Reggae roots 

Toronto dancehall frontman Fredlocks salutes the reggae soldiers

Who: Fredlocks Asher

Where : Boot Pub

When : Monday, Nov. 17

Maybe you can’t pin down the last time you heard reggae music on the radio, but according to dancehall reggae master Fredlocks Asher, it’s almost a guarantee that if you’ve listened to contemporary music lately, you’ve heard some reggae.

"Almost everything in the music industry right now has been borrowed from reggae," he emphasizes in a very non-emphatic laid-back reggae voice. "Everything from heavy drum ’n’ bass, everything in hip-hop. Hip-hop is like the American version of Jamaican dancehall. Reggae is the foundation."

He’ll be presenting that foundation – an authentic show of true dancehall jungle roots reggae – at the Boot Pub this Monday. The show is billed as a solo effort for Fredlocks (a nickname combining his given name of Frederick with a nod to his dredlocks). But more accurately, it’s a performance by an incomplete lineup of the Toronto-based collective Selassie I Power, which includes the other brothers Asher, Ruben and Uncle Dropsi, who tag each other off on bass and vocals. True to dancehall form, the show also includes special guest MCs E-Spliff and Twyla Disney from Vancouver rap group VBC.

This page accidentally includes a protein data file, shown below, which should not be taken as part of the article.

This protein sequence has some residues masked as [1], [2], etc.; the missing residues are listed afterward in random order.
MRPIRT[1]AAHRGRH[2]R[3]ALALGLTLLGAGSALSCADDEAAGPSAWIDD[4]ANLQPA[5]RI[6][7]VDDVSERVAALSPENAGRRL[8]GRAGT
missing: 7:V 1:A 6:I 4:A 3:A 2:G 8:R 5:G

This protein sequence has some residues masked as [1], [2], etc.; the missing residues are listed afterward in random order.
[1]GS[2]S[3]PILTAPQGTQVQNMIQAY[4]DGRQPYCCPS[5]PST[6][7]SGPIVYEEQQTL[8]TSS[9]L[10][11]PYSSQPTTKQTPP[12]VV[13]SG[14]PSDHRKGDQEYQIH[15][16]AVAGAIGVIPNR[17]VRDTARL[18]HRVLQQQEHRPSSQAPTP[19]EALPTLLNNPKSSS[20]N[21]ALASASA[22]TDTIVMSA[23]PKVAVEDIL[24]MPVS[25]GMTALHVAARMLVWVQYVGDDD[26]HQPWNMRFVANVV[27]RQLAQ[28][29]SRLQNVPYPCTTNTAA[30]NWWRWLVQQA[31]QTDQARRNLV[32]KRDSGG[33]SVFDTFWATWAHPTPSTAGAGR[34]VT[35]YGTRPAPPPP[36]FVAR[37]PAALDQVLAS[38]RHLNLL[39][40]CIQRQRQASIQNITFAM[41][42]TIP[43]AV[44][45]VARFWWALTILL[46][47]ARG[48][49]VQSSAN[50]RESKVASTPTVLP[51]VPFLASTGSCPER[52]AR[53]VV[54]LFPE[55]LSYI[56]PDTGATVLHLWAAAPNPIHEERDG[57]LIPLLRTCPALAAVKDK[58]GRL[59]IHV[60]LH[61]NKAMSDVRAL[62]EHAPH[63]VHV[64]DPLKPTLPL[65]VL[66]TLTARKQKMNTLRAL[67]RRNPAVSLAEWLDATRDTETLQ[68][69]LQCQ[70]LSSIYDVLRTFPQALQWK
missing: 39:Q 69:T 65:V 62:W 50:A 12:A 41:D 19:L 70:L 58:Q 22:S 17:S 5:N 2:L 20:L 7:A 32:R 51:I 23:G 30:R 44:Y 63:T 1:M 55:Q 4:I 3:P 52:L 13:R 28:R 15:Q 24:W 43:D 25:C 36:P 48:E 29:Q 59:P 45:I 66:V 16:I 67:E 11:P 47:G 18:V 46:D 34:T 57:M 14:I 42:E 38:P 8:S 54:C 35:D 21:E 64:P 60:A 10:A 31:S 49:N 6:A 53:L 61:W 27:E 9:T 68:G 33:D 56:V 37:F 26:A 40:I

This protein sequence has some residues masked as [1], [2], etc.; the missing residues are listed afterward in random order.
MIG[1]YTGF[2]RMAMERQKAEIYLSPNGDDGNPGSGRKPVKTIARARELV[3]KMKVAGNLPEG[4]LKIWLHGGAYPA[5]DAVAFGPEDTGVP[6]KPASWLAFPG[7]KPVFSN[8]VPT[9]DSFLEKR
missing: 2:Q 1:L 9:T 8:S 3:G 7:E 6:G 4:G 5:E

Maintaining an ambitious touring schedule and currently working on a second solo album to be released under the title Race — The Final Frontier , Fredlocks has been busy in the past months. Contrary to what one might think, the dancehall reggae life is not just one constant chill-out session.

With the tremendous international success of artist Sean Paul, dancehall is the hottest sound currently floating across mainstream radio airwaves, adding an edge to recent R&B offerings by divas Beyonce and Blu Cantrell.

While undeniably pleased to see someone of his musical persuasion succeed, Fredlocks is taking pop culture’s obsession with dancehall mostly in stride.

"There are always different reggae soldiers that pick up the torch at different times, you know?" he comments. "Right now Sean Paul has the torch."

Should the current dancehall reggae it-boy’s star burn out, Fredlocks isn’t worried. He knows the music will go on, find a new modern incarnation, and continue to sell the world over.

"The way I see it is, reggae’s always conquered before," he assures. "The music is always good, it’s always been good. Dancehall has already conquered."

Fredlocks, along with members of Selassie I Power and guest MCs E-Spliff and Twyla Disney conquer the Boot Pub at this week’s Monday Madness live music event. Call 604-932-3338 for more information.


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